# Project 5: Finite State Machines

• All components of the project are due by Thursday, April 29th at 5:00pm.
• Discussion within groups is fine.
• Discussion across groups may not be about the specifics of the solution (general programming/circuit issues are fine to discuss).

## Project Goals

At the end of this project, you should be able to:
• design a Finite State Machine (FSM) that performs a specified high-level task,
• implement the FSM in code,
• connect FSM events to sensor events, and
• connect FSM actions to control actions.

## Project Outline

The goal for the hovercraft is to navigate to a specific "corner" of a room or hallway. Define theta1 to be the initial orientation of the craft (nominally oriented with the hallway). Define theta2 to point in a direction orthogonal to theta1. If the switch is in a low logic state, then theta2 should be clockwise from theta1. Otherwise, theta2 should be counter-clockwise from theta1.

Here are the steps:

1. Ramp up the middle fan to a level that enables the craft to leave the ground.
2. Navigate along theta1 while avoiding oblique obstacles (obstacles such that the two distance sensors give very different values).
3. Should an obstacle appear directly in front of the craft (as indicated by the two distance sensors having similar values), then the craft should first brake and then turn toward theta2. If the new direction is also blocked by an obstacle, then the craft should power down and stop.
4. Navigate along theta2 while avoiding oblique obstacles.
5. Should an obstacle appear directly in front of the craft, then the craft should first brake and then turn toward theta1. If the new direction is also blocked by an obstacle, then the craft should power down and stop.
6. Continue with step 2

## Project Components

All components are required to receive full credit for the project.

### Part 1: Finite State Machine Design

Design a complete FSM in diagram form:
• List the actions. How the actions relate to control signals? For example, an action such as brake requires the reversal of the middle fan and a large middle fan duty cycle for a brief period of time.

• List the events. How do the events relate to internal or external information? For example, an event such as obstacle requires that the values of the two distance sensors are similar and within some range.

• Draw the FSM diagram with states, events and actions listed. Include this FSM diagram as part of your report.

### Part 2: Finite State Machine Implementation

Note: this part will count for one personal programming credit

Modify your main function such that it is structured as follows (you will of course need to add other code). Here is an outline for the code:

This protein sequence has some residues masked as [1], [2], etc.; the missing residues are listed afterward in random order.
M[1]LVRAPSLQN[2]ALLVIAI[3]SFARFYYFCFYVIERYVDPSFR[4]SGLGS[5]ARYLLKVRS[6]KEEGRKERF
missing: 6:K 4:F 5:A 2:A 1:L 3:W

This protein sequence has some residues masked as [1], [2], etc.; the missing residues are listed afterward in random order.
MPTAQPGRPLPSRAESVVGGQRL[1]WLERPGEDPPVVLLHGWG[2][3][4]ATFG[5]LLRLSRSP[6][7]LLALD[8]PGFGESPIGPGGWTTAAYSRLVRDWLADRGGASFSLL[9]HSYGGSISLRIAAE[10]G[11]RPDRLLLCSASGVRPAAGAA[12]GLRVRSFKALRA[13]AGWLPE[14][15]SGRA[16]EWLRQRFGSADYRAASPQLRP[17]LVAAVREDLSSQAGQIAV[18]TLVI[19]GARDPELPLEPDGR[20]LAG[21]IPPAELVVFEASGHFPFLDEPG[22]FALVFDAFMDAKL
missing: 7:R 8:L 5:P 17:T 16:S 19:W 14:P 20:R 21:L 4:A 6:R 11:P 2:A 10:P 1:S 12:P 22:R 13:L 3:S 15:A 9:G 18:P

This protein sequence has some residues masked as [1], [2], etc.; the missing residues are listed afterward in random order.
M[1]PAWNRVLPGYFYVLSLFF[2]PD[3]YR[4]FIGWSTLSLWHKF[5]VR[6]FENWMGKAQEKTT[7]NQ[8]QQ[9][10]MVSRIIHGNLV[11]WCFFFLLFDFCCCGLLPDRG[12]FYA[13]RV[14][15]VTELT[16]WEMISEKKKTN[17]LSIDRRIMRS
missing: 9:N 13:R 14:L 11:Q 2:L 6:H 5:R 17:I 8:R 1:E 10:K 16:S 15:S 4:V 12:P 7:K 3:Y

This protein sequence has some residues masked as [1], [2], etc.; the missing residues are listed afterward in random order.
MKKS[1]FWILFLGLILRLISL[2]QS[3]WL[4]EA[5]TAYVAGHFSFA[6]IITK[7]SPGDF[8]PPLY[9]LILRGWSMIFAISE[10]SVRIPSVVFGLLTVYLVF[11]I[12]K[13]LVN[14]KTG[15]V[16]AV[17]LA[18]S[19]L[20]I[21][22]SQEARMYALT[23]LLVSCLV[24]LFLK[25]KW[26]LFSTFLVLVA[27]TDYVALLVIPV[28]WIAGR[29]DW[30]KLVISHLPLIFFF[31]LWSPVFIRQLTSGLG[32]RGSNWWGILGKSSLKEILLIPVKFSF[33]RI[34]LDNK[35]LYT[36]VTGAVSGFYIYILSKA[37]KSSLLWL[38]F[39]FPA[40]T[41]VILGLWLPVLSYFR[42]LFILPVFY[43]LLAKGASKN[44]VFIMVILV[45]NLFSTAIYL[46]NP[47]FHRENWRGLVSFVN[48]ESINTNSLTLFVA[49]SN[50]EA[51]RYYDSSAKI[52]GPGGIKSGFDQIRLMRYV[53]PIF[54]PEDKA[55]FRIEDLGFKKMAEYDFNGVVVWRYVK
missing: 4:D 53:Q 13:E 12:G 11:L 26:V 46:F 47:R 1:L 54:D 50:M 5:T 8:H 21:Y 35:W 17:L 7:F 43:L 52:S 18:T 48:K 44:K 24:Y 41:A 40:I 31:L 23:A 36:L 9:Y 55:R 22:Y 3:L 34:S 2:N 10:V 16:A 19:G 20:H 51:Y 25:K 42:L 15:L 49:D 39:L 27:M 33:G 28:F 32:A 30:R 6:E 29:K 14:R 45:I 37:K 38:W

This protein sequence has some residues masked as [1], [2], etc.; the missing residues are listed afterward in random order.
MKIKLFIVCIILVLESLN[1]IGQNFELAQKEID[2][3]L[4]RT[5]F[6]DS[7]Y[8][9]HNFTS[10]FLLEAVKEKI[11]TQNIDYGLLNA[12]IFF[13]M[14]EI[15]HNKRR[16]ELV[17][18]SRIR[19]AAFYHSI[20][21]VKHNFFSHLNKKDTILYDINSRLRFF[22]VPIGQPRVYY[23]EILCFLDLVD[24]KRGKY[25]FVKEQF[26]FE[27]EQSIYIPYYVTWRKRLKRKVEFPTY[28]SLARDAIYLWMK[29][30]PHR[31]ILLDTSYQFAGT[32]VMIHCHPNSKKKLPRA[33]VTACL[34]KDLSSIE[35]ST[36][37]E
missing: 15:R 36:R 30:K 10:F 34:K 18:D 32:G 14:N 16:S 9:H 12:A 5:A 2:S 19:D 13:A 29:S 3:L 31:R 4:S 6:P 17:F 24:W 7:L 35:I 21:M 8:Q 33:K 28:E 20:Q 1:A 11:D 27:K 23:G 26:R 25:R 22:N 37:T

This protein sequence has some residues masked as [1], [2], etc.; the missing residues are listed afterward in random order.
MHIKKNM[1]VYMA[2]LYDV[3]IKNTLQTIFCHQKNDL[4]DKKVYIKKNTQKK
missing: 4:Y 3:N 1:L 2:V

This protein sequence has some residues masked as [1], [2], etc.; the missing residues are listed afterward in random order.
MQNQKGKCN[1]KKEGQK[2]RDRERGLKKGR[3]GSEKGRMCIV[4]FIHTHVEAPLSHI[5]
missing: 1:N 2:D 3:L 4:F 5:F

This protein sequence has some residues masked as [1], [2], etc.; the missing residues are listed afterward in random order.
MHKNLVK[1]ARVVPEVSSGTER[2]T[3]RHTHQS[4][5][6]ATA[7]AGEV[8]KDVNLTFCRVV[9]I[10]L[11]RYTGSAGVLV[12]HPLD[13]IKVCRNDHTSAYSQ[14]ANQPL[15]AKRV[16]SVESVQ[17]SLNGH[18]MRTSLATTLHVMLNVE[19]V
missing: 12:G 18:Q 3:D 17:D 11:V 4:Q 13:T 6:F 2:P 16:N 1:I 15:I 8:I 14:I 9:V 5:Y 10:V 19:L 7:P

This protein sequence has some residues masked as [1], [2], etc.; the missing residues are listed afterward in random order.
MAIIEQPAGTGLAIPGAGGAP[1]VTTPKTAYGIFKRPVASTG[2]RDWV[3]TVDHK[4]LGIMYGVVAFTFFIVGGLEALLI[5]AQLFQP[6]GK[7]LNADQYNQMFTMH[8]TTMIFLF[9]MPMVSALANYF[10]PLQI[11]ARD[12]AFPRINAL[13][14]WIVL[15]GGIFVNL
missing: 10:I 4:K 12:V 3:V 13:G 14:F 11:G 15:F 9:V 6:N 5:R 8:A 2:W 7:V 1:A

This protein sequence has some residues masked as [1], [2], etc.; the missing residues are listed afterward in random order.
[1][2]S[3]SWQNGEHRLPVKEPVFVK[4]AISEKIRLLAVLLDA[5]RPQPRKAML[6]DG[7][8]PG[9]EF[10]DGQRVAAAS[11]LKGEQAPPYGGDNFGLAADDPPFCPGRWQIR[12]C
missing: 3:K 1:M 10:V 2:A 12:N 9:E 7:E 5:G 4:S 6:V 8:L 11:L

```int main(void) {
int16_t counter = 0;
int16_t theta1, theta2;
int16_t rotation_rate, distance_left, distance_right;
uint8_t state = STATE_START;

#APPROPRIATE VARIABLE DECLARATIONS HERE#
#APPROPRIATE INITIALIZATIONS HERE#

theta1 = get_orientation();
theta2 = ####

middle_thrust_dir(1);

while(1) {
rotation_rate = get_rotation_rate();
distance_left = get_left_sensor();
distance_right = get_right_sensor();

// Display
if(#SWITCH OPEN#) {
}else{
}

// Steer away from obstacles
status = steering_control(distance_left, distance_right, rotation_rate, #PICK SOME SMALL VALUE#);

if(status == -1) {
// No obstacles: steer to desired direction
pd_control(heading_error, rotation_rate, #PICK THE SAME SMALL VALUE#);
}

// Note that "status" will be useful for detecting some FSM events

// Finite state machine
switch(state) {
case STATE_START:
:
break;
case STATE_NAVIGATE_1:
:
break;
:
:
default:
// this should never happen
#Shut down craft#
while(1){};
}

// Increment time
++counter;

// Wait for the flag to be set (once every 50 ms)
while(flag == 0) {};

// Clear the flag for next time.
flag = 0;
}
}

```

### What to Hand In

All components of the project are due by Thursday, April 29th at 5:00pm.
• Demonstration/Presentation: All group members must be present.
• Present your design and implementation (5 minutes). The group is responsible for assembling a short presentation consisting of 3-4 slides (on computer or in printed form). Describe the design including:
• which team members were responsible for what components (including the personal programming components),
• a proper circuit diagram (not a picture of your circuit)

• Code: Turn in your documented code to the group project 5 digital dropbox on D2L (hand in the ".c" file). Only hand in one copy of the code per group.

Remember that documentation is about helping you and others looking at your code to understand what it is doing. Therefore, it will generally describe the logic of the code (and not-necessarily the low-level details). For this class:

1. Each function must be documented (at the top of the function) as to what it does logically, what the meaning is of its inputs, and what the returned value is. If the function has external effects (e.g., commanding an actuator or modifying a global variable, these should also be documented here)
2. In-line comments should be used to describe logically what is happening at that line or group of lines.

See an example.

• Personal report: One submission per person to the personal project 5 digital dropbox in text format only (e.g., M\$word has a save-as text option in the File menu). In this report, briefly state:
1. Who performed which personal programming component. Assess the degree to which they performed this task. The ideal scenario is that they performed a large majority (80% or more) of the task.
2. Of the remaining project pieces, state the relative contributions of you and your group members in terms of percentage of effort. The ideal distribution is equal across all group members. In extreme cases in which effort is not equitable, this distribution will be used to weight individual grades.